Taking the bark off revealed some completely bad-ass wood grain. I don’t think it’s exactly a burl, more like a ‘joint’ or something. I really loved the colors and visibility of the grain, but it was ‘flaky’ and very brittle.  I figured I needed to sand more aggressively until I got down to something more robust. Doing this lose some of the visual impact, but there was no ‘undo’ so I had to go with it. I used a Dremel to hone out as much of the internal cavity as I could, but realized I’d never be able to smooth it completely. As I was working, I realized I could hit the whole thing really aggressively with the sanding, but I’d end up with a ‘melted-butter’ look that would kill a lot of the visual interest this thing had. I mean, there was the natural beauty of the wood, but I also found the jagged, violent edges really interesting as well. I decided to try to smooth out the visually-smooth parts as much as I could, while preserving the more violent details.

I can’t stress enough at this point how little I knew about what I was doing.

I didn’t really know what to do about the chainsaw gash; I couldn’t get rid of it, and sanding it would be a nightmare. I decided to fill it with clear epoxy; using some painter’s tape I taped up a little channel, then filled the cavity with the epoxy and let it dry, then sanded it down.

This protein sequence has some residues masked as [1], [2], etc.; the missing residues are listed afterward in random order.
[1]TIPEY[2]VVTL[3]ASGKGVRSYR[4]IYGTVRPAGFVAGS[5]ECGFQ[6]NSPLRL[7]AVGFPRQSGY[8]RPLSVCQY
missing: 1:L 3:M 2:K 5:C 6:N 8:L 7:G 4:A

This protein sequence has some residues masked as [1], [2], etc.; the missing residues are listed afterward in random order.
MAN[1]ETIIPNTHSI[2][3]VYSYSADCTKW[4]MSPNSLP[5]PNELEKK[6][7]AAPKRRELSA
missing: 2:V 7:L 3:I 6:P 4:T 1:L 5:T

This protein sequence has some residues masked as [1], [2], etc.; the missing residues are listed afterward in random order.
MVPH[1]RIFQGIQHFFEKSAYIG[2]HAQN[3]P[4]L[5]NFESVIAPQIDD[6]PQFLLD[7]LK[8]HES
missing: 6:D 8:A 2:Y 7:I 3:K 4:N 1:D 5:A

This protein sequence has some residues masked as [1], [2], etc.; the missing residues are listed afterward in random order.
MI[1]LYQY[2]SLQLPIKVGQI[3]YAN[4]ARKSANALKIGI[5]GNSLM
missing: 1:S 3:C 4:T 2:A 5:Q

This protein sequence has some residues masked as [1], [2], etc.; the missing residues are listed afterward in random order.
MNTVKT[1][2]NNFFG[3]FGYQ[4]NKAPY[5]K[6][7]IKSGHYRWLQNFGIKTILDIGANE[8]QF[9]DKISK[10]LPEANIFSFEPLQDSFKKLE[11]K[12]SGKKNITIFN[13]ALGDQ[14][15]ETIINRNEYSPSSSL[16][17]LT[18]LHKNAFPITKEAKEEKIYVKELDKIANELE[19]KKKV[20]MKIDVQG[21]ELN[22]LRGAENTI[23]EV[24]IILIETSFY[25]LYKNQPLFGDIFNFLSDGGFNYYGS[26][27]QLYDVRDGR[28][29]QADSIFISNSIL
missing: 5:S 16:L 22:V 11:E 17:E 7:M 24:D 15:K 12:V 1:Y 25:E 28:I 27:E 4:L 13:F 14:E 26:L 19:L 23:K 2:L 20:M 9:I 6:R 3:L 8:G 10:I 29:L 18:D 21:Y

Knowing I intended to put food in the interior cavity, I knew I needed to seal it in some way. I ended up filling it with the clear epoxy as well; the stuff is waterproof and very durable, so I thought it’d make it easier to rinse it out gently. I’m not sure how foodsafe it is; I’m sure ‘not very’. It’s not meant to be subjected to temperatures above 200F, so sanitizing it with boiling water was out of the question, as was heat-treating the wood in any way. But, whatever…experimentation and all.

But here’s where I felt pretty proud of myself: remembering the wooden air freshener I sent Sarah, I wanted to try something similar here. To hit two birds with one proverbial stone, I sealed the wood with a mixture of orange oil and beeswax. The wood soaked up the oil, and the wax sealed it in, so the whole piece smells brightly of oranges. It turned out reasonably ok; the smooth areas are very touchable, and when you run your hands over it your fingers immediately pick up the scent so that your hands smell like orange as well. That part is pretty cool. The harsh features are pretty dramatic and visually-interesting. The epoxy covering the interior cavity is very shiny, which makes it look wet. I find this a little odd and not all the way awesome. I’d also hoped dripping thick epoxy into the interior would help give the effect of smoothing it out, but this didn’t really work. And I had no idea how it’d look with food stuck in it. In the visual effects world, we’d say something like this has fallen into the “Uncanny Valley”. It’s not really all the way awesome as an art piece, and probably not all the way awesome as a servicepiece. It’s features aren’t all the way natural and aren’t all the way manmade…it’s a big mishmash of aesthetics, none of which are very gracefully-done.